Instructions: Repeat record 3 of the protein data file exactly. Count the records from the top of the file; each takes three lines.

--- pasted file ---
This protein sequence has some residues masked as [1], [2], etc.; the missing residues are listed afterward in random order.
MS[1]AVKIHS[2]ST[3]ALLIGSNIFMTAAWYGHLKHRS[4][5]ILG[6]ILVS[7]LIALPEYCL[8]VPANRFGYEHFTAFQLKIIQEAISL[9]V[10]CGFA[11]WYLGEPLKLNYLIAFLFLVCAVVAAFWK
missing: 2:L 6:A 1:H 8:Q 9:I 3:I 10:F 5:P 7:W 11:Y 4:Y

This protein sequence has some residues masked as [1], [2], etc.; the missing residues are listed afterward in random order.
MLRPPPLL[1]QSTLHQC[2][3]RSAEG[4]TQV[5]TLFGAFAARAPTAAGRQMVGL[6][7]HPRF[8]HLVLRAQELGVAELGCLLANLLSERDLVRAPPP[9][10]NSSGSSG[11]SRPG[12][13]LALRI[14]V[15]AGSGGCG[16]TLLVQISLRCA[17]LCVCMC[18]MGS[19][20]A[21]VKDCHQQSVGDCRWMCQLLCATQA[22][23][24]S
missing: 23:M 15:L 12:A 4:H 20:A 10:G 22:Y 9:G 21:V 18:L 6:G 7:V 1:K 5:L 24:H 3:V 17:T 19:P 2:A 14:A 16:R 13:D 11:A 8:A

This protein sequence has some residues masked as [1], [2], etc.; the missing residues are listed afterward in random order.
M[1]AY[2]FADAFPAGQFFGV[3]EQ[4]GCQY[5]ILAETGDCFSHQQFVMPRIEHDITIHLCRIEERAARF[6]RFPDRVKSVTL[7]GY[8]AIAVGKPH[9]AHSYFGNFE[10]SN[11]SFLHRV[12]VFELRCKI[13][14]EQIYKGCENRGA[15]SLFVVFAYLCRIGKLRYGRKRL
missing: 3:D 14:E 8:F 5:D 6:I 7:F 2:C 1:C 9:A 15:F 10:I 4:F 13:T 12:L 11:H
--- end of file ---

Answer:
This protein sequence has some residues masked as [1], [2], etc.; the missing residues are listed afterward in random order.
M[1]AY[2]FADAFPAGQFFGV[3]EQ[4]GCQY[5]ILAETGDCFSHQQFVMPRIEHDITIHLCRIEERAARF[6]RFPDRVKSVTL[7]GY[8]AIAVGKPH[9]AHSYFGNFE[10]SN[11]SFLHRV[12]VFELRCKI[13][14]EQIYKGCENRGA[15]SLFVVFAYLCRIGKLRYGRKRL
missing: 3:D 14:E 8:F 5:D 6:I 7:F 2:C 1:C 9:A 15:F 10:I 4:F 13:T 12:L 11:H